When I first heard someone talk about being “friends with God,” I thought this is preposterous. I was sitting in a co-worker’s living room. The people gathered there were freely sharing about their relationship with God. They made it sound as though they had some kind of special connection with God, an intimate relationship. I was shocked to hear people describing their experience with God as if he was their most adoring friend and closest confidant, but secretly I wanted that.
Yes, It’s True!
These claims of a close, personal friendship with God seemed far-fetched, but the more I read the scriptures the more insight I gained to this “friendship with God.”
Psalm 25:14 is a verse that clearly states friendship with God is available to us. When we look closely at the word some scholars translate as “friendship” we will see it is no ordinary friendship but a mutual deeply intimate sharing of love and heart.
Look carefully at the rendering of the Hebrew word ס֣וֹד “cowd or sode” in the following versions of Psalm 25:14.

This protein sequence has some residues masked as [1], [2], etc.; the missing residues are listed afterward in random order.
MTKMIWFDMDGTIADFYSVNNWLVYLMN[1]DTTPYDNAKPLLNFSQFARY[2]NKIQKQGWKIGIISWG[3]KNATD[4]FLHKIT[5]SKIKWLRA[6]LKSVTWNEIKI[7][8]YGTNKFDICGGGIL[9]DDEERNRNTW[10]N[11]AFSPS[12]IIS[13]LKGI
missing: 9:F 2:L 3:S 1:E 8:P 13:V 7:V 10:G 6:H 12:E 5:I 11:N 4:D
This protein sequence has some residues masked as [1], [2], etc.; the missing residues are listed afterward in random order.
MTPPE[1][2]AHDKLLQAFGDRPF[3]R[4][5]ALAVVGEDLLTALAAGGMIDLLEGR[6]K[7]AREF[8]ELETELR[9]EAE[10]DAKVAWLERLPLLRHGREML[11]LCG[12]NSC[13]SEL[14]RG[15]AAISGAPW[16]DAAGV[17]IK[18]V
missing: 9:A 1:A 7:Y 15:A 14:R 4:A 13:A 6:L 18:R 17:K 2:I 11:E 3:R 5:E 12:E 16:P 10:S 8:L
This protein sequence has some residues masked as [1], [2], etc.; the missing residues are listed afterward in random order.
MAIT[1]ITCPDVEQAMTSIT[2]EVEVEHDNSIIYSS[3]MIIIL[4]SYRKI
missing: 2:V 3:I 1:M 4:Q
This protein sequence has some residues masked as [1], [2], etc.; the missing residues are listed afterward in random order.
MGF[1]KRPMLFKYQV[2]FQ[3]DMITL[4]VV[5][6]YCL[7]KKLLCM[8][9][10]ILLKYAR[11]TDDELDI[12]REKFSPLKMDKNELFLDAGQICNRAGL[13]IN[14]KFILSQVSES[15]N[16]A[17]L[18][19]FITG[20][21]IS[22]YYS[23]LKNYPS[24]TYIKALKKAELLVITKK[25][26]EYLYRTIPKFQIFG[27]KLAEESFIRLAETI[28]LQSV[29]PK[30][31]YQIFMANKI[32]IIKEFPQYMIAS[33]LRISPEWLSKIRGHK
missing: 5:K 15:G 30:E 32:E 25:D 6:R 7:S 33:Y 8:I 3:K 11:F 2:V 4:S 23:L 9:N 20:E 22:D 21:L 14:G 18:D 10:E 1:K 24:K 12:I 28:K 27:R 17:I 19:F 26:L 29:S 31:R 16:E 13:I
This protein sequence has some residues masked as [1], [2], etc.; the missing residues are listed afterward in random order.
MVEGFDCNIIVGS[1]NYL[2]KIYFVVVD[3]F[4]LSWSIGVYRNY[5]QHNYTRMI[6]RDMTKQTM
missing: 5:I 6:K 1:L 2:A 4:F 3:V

- The friendship (cowd) of the LORD is for those who fear him, and he makes known to them his covenant. ESV
- The LORD confides (cowd) in those who fear Him, and reveals His covenant to them. BSB
- The secret (cowd) of the LORD is for those who fear Him, And He will make them know His covenant. NASB
- The intimate counsel (cowd) of the LORD is for those who fear him so they may know his covenant. ISV
The word “cowd” comes from a primitive root meaning couch, a cushion, a triclinium, or a divan. It is a place where friends gather to share intimate conversation. It is, so to speak, the symbol of friends sitting together conversing, sharing the deep thoughts of their hearts. It extends to consulting with, counseling, and familiar conversation. The personal sharing of hearts. Each version above connotes this meaning. (See other passages indicating friendship with God: Proverbs 3:32; Job 29:4; 2 Chronicles 20:7; John 15:15; 1 Corinthians 1:9).
Also note, that the second part of each verse above makes a point to state that this close relationship leads to deep inner knowing of the heart and will of the other, in this case God.
Throughout the gospels we see Jesus in familiar conversations with his followers. At the Passover supper before Jesus’ death, we can picture him sitting on a divan or triclinium eating and talking with his friends, actually sharing deep things on his heart such as his upcoming death, the covenant of his blood, and even his betrayer.
The Basis Is Blood